The Dollar’s Role

The dollar’s role as a reserve currency is not in immediate jeopardy, although it will diminish in the long run. But there are numerous efforts to replace the dollar as a payment currency.

Saudi Arabia and China are discussing the use of the Chinese yuan, CNY, to pay for oil. The BRICS+ are actively considering a new commodity-backed payment currency for use among their members. Other multilateral organizations are doing the same.

As payments move from dollars to other currencies, the exchange value of the dollar should decline, and the exchange value of the other currencies (mostly the euro) should go up. This means that the dollar price of commodities will go up as the exchange value of the dollar goes down.

This is basically inflationary. Still, inflation can be a good thing if you’re the owner of hard assets including gold. The U.S. dollar value of those assets should rise.

While gold and silver are money substitutes (or actual money), this does not mean that the commodity price inflation will be limited to gold and silver. We’ll see it in:

Gold, silver, oil, natural gas, water, copper, strategic metals, agricultural produce, farmland and other commodity assets. Mining stocks are definitely in the mix.

Gold Is the Canary in the Coal Mine

The price of gold tends to move (either way) far ahead of the pack. But investors are by no means limited to gold. I watch gold because it’s the best way to track the dollar. But once we see a weaker dollar (higher dollar price for gold), there are hundreds of ways to play that trend.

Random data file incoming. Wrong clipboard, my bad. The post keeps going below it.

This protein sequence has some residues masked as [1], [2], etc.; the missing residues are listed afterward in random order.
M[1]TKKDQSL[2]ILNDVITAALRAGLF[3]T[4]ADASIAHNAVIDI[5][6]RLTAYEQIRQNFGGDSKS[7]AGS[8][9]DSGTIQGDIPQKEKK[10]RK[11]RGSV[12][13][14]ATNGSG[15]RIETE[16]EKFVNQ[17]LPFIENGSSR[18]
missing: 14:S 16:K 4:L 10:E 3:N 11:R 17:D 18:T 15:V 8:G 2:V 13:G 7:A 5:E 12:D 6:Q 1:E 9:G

By the way, there’s a conundrum in all of this that is hard to grasp at first but should prove valuable to investors. When people ask if the dollar is going up or down, I ask them, “Compared with what?”

The point is that on a given day it’s entirely possible for the dollar to be up against the Japanese yen and down against the euro at the same time. This is one reason analysts use dollar indexes such as DXY and Bloomberg’s because they blend all of the currencies together in a basket.

Still, there’s still a problem because you’re always comparing currencies with currencies. That won’t help you much if there’s a global financial crisis (starting with SVB?) and confidence in all currencies is under threat at the same time.

That kind of panic might not even show up in the index. It’s like ten people who jump out of an airplane and hold hands. They’re not moving at all relative to each other but they’re all falling at the same rate relative to the ground.

What is the ground in this analysis? It’s gold. Since gold is not a central bank currency, it’s the only way to measure the dollar objectively.

This means that you can well have a situation where the dollar index is getting stronger (that’s happening now in the U.S. Dollar Index), but the dollar price of gold is going up (meaning the dollar is getting weaker). So, the dollar is getting stronger (compared to the index) and weaker (compared to gold) at the same time.

The solution to this conundrum is that all currencies are getting weaker compared to gold, but some are getting weaker faster, which can make the dollar index rise.

My recommendation in a financial panic: keep your eye on gold.

The Daily Reckoning